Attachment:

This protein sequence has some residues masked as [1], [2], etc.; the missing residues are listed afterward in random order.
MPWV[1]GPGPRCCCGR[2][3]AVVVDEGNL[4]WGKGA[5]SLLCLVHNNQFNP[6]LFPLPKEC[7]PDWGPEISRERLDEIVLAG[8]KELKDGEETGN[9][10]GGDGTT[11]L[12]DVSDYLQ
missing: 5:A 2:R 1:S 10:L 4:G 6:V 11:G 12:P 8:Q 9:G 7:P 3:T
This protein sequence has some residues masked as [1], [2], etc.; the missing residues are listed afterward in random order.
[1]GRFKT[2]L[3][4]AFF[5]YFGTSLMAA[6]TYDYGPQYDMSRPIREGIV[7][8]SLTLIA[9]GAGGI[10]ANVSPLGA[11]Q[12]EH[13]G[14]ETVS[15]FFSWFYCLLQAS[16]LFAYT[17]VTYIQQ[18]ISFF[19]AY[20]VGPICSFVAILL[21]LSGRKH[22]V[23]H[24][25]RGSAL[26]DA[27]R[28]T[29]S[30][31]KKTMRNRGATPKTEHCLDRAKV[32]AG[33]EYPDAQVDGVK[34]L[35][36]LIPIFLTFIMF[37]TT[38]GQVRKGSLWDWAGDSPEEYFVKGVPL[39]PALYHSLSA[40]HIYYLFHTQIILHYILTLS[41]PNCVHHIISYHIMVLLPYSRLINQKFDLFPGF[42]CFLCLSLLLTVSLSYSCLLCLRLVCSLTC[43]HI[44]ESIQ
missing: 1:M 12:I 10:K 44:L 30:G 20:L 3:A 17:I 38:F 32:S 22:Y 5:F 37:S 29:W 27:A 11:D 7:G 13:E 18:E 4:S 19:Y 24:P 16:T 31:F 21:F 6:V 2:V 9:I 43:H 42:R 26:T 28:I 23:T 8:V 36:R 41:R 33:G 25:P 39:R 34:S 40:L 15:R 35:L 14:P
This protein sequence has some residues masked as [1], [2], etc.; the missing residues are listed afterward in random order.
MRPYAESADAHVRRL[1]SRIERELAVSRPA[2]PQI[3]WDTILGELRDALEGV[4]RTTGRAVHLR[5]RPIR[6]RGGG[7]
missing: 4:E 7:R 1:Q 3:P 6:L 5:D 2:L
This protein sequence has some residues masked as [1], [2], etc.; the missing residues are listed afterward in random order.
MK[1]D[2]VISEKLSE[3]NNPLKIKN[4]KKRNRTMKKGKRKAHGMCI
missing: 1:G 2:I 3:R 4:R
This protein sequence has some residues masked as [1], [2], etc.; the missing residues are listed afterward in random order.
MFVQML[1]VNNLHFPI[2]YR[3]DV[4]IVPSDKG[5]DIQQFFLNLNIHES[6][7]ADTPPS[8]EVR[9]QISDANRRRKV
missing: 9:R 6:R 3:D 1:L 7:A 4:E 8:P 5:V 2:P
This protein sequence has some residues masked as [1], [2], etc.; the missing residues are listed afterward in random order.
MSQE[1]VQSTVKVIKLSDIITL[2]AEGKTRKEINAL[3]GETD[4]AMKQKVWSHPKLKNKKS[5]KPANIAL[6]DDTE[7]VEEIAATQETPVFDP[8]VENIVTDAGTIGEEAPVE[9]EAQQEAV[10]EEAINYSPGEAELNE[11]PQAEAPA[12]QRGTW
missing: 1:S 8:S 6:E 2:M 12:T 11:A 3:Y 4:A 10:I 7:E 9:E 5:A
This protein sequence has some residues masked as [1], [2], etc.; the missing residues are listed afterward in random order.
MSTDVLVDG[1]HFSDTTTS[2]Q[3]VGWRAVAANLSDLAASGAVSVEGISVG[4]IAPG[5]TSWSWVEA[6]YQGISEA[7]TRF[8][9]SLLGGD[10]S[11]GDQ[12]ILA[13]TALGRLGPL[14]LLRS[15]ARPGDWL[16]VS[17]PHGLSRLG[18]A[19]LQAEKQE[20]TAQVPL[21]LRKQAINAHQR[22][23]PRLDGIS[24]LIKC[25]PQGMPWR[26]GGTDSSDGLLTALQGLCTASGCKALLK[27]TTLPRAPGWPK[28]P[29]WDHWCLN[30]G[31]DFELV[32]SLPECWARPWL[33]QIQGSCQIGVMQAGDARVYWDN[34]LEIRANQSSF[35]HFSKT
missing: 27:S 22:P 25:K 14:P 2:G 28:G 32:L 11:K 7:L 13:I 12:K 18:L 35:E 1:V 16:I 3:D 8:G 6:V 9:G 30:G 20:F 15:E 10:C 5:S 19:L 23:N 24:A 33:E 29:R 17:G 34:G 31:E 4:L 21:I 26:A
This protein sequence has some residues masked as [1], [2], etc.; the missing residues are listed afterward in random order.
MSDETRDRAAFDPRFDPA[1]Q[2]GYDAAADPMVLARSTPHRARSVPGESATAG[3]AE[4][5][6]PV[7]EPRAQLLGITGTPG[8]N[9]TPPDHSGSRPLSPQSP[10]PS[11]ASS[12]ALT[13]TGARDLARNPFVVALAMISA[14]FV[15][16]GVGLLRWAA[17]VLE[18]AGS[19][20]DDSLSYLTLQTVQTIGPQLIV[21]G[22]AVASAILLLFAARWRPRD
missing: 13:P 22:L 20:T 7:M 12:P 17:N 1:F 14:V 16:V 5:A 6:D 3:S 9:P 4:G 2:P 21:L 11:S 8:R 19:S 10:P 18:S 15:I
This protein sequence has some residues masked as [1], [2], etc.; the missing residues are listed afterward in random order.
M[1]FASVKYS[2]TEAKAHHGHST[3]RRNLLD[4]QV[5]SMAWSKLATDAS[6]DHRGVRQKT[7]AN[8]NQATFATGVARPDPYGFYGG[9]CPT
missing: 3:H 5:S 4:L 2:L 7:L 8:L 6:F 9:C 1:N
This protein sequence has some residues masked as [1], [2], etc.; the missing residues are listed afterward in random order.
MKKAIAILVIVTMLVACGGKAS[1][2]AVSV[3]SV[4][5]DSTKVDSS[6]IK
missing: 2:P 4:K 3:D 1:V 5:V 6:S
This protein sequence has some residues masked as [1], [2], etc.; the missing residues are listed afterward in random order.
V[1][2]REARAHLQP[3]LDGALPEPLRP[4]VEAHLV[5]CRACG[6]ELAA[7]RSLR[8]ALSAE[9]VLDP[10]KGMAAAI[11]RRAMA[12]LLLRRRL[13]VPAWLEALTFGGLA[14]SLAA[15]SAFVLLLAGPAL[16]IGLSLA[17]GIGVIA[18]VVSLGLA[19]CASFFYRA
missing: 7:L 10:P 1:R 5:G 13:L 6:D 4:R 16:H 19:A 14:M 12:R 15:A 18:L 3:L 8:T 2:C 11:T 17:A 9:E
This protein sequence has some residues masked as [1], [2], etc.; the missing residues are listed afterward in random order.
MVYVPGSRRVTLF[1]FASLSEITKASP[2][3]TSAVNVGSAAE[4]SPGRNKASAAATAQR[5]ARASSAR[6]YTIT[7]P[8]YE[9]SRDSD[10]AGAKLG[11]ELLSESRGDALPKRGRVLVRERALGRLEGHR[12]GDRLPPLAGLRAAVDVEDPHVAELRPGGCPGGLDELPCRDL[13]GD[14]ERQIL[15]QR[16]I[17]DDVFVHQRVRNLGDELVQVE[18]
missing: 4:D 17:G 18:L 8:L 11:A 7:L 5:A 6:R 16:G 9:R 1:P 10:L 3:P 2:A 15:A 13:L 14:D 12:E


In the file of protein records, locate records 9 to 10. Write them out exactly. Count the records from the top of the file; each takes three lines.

This protein sequence has some residues masked as [1], [2], etc.; the missing residues are listed afterward in random order.
M[1]FASVKYS[2]TEAKAHHGHST[3]RRNLLD[4]QV[5]SMAWSKLATDAS[6]DHRGVRQKT[7]AN[8]NQATFATGVARPDPYGFYGG[9]CPT
missing: 3:H 5:S 4:L 2:L 7:L 8:L 6:F 9:C 1:N
This protein sequence has some residues masked as [1], [2], etc.; the missing residues are listed afterward in random order.
MKKAIAILVIVTMLVACGGKAS[1][2]AVSV[3]SV[4][5]DSTKVDSS[6]IK
missing: 2:P 4:K 3:D 1:V 5:V 6:S